Scrum agile projects make progress in short iterations of time which are not more than a month long. These iterations are called sprints. A sprint starts by team members committing to deliver some number of features that were listed on the project’s product backlog. The product backlog is the complete list of functionalities. This remains to be added to the product and it is often populated with user stories.
A user story is a short, simple description of a feature told from the perspective of the person who desires the new capability, usually a user or customer of the system. On the first day of the sprint and during the sprint planning meeting, the team members create the sprint backlog. A sprint backlog contains the list of things that will be “done” during the sprint. Keeping the sprint backlog updated is key as it not only allows to work out how fast a team can work, but also acts as an early warning indicator.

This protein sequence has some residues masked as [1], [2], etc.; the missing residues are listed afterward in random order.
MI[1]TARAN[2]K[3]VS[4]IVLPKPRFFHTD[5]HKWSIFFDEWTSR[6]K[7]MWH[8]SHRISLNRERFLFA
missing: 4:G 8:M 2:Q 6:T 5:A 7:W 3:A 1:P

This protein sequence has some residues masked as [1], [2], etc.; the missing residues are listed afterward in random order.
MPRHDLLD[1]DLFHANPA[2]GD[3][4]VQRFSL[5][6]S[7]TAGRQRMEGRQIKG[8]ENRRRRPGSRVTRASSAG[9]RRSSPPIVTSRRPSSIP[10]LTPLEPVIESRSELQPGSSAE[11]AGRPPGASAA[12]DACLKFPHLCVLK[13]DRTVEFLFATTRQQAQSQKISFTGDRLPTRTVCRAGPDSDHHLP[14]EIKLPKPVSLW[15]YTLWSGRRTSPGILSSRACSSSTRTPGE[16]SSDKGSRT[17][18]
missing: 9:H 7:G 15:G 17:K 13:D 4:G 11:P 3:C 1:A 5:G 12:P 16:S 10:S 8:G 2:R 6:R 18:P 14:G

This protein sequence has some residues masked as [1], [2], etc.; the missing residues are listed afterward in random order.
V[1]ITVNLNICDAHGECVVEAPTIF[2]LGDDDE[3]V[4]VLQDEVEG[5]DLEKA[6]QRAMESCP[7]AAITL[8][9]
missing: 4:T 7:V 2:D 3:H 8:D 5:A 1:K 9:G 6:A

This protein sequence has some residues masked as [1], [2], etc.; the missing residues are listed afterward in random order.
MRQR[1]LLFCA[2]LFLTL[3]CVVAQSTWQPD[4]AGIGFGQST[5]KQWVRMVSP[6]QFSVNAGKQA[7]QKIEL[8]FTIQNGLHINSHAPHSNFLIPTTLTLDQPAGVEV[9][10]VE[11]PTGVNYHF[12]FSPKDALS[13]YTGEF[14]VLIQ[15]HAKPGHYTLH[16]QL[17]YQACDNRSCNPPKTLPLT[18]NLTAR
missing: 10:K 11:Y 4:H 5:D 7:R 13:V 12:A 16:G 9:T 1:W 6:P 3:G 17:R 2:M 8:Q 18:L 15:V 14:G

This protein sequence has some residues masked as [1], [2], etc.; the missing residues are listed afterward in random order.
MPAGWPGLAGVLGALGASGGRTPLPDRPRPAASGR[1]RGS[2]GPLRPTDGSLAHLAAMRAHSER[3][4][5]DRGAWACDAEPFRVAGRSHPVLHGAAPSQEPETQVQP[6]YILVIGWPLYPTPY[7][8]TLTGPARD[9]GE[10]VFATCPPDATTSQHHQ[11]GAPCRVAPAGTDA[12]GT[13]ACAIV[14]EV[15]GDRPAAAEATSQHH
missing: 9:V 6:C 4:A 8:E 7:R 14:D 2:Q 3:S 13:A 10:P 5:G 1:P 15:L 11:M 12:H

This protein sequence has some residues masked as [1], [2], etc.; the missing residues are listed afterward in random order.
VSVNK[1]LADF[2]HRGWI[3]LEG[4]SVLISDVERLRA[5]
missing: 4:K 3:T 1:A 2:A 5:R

Two other primary artifacts are the sprint burndown chart and release burndown chart which are used to represent “work done”. These charts ideally should demonstrate a steady drive to zero hours remaining. These graphs may not be a perfect straight line as the time taken to complete different tasks may not be uniform.
When these features are coded, tested and integrated into the evolving product or system they are marked as “done” and the sprint ends. After the end of the sprint a sprint review is conducted during which the team demonstrates the new functionality to the product owner and other interested stakeholders who provide the feedback which can influence the next sprint. These charts are required to finish all the planned work finished by the desired date and provide an effective tool to easily determine whether a sprint or release is on schedule.